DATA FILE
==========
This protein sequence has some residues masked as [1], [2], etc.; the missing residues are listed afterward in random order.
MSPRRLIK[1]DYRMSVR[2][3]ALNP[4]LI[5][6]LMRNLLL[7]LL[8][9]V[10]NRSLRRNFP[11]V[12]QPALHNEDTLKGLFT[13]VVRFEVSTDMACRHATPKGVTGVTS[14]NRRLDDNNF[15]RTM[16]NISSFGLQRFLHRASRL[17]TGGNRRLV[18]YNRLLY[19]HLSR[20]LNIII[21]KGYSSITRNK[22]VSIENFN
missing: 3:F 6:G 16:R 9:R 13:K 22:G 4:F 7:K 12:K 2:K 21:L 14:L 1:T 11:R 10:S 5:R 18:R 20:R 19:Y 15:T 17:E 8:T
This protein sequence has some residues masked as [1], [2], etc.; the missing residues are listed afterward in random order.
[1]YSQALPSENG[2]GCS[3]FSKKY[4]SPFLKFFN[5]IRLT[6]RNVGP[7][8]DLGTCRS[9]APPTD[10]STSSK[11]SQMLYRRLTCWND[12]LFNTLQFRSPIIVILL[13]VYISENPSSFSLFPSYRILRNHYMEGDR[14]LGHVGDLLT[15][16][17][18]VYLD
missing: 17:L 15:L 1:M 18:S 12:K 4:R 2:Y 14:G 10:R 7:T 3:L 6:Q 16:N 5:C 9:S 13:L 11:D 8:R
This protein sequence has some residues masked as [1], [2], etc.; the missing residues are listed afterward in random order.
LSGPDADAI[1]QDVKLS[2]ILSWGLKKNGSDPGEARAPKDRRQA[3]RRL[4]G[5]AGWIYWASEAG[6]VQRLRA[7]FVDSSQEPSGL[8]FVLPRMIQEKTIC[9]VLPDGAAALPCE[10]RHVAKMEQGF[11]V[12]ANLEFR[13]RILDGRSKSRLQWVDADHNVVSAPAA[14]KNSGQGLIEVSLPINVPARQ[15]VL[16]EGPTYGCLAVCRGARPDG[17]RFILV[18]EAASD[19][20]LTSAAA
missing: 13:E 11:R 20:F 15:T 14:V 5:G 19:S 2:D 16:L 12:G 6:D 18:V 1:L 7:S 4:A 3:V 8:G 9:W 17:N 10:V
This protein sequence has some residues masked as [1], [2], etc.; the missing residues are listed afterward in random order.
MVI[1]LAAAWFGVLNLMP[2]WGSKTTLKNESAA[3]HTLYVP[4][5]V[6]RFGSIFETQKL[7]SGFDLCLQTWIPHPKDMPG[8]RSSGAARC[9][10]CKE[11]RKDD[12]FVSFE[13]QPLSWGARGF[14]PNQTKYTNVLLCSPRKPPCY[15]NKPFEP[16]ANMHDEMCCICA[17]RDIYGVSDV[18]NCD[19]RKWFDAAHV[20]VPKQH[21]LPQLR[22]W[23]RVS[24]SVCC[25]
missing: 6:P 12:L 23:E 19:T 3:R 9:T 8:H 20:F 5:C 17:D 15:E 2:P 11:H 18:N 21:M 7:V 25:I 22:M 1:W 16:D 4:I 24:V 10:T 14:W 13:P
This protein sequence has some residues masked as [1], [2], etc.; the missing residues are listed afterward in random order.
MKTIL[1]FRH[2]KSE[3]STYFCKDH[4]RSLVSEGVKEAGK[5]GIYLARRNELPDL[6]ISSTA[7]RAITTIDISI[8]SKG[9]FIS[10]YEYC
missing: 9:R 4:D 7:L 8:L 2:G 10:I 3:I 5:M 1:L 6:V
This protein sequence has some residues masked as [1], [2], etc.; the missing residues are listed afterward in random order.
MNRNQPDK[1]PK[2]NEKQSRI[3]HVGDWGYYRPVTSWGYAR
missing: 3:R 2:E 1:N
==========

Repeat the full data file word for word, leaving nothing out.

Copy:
This protein sequence has some residues masked as [1], [2], etc.; the missing residues are listed afterward in random order.
MSPRRLIK[1]DYRMSVR[2][3]ALNP[4]LI[5][6]LMRNLLL[7]LL[8][9]V[10]NRSLRRNFP[11]V[12]QPALHNEDTLKGLFT[13]VVRFEVSTDMACRHATPKGVTGVTS[14]NRRLDDNNF[15]RTM[16]NISSFGLQRFLHRASRL[17]TGGNRRLV[18]YNRLLY[19]HLSR[20]LNIII[21]KGYSSITRNK[22]VSIENFN
missing: 3:F 6:G 16:R 9:R 13:K 22:G 4:F 7:K 12:K 2:K 21:L 14:L 1:T 11:R 10:S 5:R 18:R 20:R 19:Y 15:T 17:E 8:T
This protein sequence has some residues masked as [1], [2], etc.; the missing residues are listed afterward in random order.
[1]YSQALPSENG[2]GCS[3]FSKKY[4]SPFLKFFN[5]IRLT[6]RNVGP[7][8]DLGTCRS[9]APPTD[10]STSSK[11]SQMLYRRLTCWND[12]LFNTLQFRSPIIVILL[13]VYISENPSSFSLFPSYRILRNHYMEGDR[14]LGHVGDLLT[15][16][17][18]VYLD
missing: 17:L 15:L 1:M 18:S 12:K 4:R 2:Y 14:G 10:R 7:T 3:L 6:Q 16:N 5:C 9:S 13:L 11:D 8:R
This protein sequence has some residues masked as [1], [2], etc.; the missing residues are listed afterward in random order.
LSGPDADAI[1]QDVKLS[2]ILSWGLKKNGSDPGEARAPKDRRQA[3]RRL[4]G[5]AGWIYWASEAG[6]VQRLRA[7]FVDSSQEPSGL[8]FVLPRMIQEKTIC[9]VLPDGAAALPCE[10]RHVAKMEQGF[11]V[12]ANLEFR[13]RILDGRSKSRLQWVDADHNVVSAPAA[14]KNSGQGLIEVSLPINVPARQ[15]VL[16]EGPTYGCLAVCRGARPDG[17]RFILV[18]EAASD[19][20]LTSAAA
missing: 13:E 11:R 20:F 15:T 14:V 5:G 19:S 2:D 16:L 12:G 6:D 18:V 1:L 7:S 4:A 3:V 8:G 9:W 17:N 10:V
This protein sequence has some residues masked as [1], [2], etc.; the missing residues are listed afterward in random order.
MVI[1]LAAAWFGVLNLMP[2]WGSKTTLKNESAA[3]HTLYVP[4][5]V[6]RFGSIFETQKL[7]SGFDLCLQTWIPHPKDMPG[8]RSSGAARC[9][10]CKE[11]RKDD[12]FVSFE[13]QPLSWGARGF[14]PNQTKYTNVLLCSPRKPPCY[15]NKPFEP[16]ANMHDEMCCICA[17]RDIYGVSDV[18]NCD[19]RKWFDAAHV[20]VPKQH[21]LPQLR[22]W[23]RVS[24]SVCC[25]
missing: 6:P 12:L 23:E 19:T 3:R 9:T 8:H 20:F 5:C 17:D 15:E 2:P 11:H 18:N 21:M 7:V 25:I 22:M 1:W 16:D 4:I 24:V 10:T 14:W 13:P
This protein sequence has some residues masked as [1], [2], etc.; the missing residues are listed afterward in random order.
MKTIL[1]FRH[2]KSE[3]STYFCKDH[4]RSLVSEGVKEAGK[5]GIYLARRNELPDL[6]ISSTA[7]RAITTIDISI[8]SKG[9]FIS[10]YEYC
missing: 9:R 4:D 7:L 8:L 2:G 10:I 3:I 5:M 1:L 6:V
This protein sequence has some residues masked as [1], [2], etc.; the missing residues are listed afterward in random order.
MNRNQPDK[1]PK[2]NEKQSRI[3]HVGDWGYYRPVTSWGYAR
missing: 3:R 2:E 1:N